We get a lot of calls at our workshop in Peckham for unusual and random bike-powered requests ranging from bike-powered milk floats to pedal power in people's homes. However, we thought we had pedal power possibilities pretty covered, until we were called by Imperial College researchers from the Livingston Group whose work is predominantly focused on developing artificial membrane technology:
"...the key research activities of the Livingston Group focus on the development and application of separation processes, particularly membrane technology in aqueous and non-aqueous solutions." Source: Livingston Group
Basically, this group of researchers were looking to use pedal power to help show the efficiency of their membrane technology to distill water versus a traditional & inefficient water evaporation (boiling, for example) method. Boiling a kettle uses a huge amount of energy, almost 10 times as much as watching an LCD TV.
And think how many times an average person uses a kettle in one day for cups of tea or during food preparation? Whilst it is an everyday appliance that most of us couldn't live without, evaporation for distillation isn't sustainable or affordable for a large proportion of communities who are in need of clean water. Robert Woodward, one of the Research Assistants from the Livingston Group explains the benefits of membrane technology:
"In distillation, water is heated up to its boiling point and the vapour is condensed, free of contaminants. Membranes, however, have pores that allow the passage of water, while retaining the bigger dissolved contaminants, acting as a molecular sieve...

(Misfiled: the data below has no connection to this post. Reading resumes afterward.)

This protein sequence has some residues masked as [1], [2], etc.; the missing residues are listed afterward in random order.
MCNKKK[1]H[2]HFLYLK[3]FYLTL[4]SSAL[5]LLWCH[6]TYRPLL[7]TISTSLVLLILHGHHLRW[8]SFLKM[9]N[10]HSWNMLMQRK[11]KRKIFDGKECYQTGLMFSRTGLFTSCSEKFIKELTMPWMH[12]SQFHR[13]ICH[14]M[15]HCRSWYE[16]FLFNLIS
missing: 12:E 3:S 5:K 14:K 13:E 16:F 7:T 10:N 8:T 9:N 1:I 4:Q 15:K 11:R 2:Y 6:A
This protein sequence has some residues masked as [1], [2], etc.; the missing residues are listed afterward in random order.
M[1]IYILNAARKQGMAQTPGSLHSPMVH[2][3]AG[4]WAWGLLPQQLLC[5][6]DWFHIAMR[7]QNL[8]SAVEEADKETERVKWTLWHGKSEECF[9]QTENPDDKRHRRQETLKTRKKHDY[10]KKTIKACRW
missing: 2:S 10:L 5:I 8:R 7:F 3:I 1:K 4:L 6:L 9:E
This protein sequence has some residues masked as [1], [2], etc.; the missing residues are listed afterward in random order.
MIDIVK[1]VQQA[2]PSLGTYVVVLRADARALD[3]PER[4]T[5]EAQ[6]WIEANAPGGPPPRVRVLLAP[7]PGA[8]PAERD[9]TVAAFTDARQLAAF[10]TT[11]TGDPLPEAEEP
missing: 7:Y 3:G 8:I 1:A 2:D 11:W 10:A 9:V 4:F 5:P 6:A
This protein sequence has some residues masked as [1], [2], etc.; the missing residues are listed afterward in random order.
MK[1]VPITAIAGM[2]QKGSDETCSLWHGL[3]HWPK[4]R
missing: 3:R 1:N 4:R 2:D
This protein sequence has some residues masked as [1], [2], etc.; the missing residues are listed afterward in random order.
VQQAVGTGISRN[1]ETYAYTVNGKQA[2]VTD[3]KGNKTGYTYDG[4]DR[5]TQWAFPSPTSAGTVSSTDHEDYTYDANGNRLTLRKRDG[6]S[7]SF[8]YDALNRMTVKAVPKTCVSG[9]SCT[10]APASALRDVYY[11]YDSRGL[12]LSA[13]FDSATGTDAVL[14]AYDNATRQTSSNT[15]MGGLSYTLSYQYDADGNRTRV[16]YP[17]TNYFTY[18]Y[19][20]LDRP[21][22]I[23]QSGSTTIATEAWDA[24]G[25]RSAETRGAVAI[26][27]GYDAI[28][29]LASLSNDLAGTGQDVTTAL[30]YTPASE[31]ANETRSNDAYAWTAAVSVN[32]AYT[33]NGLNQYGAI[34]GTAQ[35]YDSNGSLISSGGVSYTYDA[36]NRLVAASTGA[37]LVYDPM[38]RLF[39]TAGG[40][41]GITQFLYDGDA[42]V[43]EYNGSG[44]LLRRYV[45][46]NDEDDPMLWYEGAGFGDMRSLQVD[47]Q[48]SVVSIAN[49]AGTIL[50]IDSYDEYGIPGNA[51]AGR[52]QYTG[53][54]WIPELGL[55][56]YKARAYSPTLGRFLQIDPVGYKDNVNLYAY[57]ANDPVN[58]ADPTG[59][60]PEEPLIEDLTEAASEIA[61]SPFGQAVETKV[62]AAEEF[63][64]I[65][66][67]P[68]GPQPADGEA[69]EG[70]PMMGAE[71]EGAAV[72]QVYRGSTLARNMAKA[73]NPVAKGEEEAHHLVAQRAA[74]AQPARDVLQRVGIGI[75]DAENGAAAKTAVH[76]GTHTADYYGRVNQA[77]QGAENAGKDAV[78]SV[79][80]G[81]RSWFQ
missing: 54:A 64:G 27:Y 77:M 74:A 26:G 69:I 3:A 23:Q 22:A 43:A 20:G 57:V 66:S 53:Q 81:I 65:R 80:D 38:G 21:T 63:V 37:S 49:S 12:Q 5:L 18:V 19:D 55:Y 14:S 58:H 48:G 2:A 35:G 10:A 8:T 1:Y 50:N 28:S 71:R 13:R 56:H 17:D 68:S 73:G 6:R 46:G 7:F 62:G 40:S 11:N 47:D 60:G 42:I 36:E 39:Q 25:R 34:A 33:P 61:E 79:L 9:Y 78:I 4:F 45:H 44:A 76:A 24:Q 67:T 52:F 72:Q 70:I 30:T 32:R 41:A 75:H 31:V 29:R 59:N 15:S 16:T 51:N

Membrane filtration requires almost hundred times less energy than distillation, which results in much lower operating costs when purifying similar amounts of water." Source: Robert Woodward, Livingston Group.
We both felt the efficiency & the sustainability of pedal power would work perfectly to help promote this exciting technology and we had the Research team down to our workshop to test-run the equipment before the main experimental display at Imperial College's Festival on the 10th of May. After a few tweaks & a team member being doused in water, we were ready to go. You can check out our eventful test-run on our Facebook.
The Research Assistants provided their technology and we brought ours. We had a simple set up: one bike attached to the 'membrane unit' and another connected to the 'evaporation unit' so cyclists could compete against each other to see who could purify the most amount of water.
Unsurprisingly, the cyclists connected to the membrane unit won every time proving this technology is more energy-saving and easier to work than the traditional evaporation technique. It was a great day of excitement and learning for everyone involved, with a little bit of physical exertion on the bikes added in for good measure to get the blood (and water in the experiment) pumping!
For more information on this fascinating technology, Imperial College have written about this experiment on their own Blog.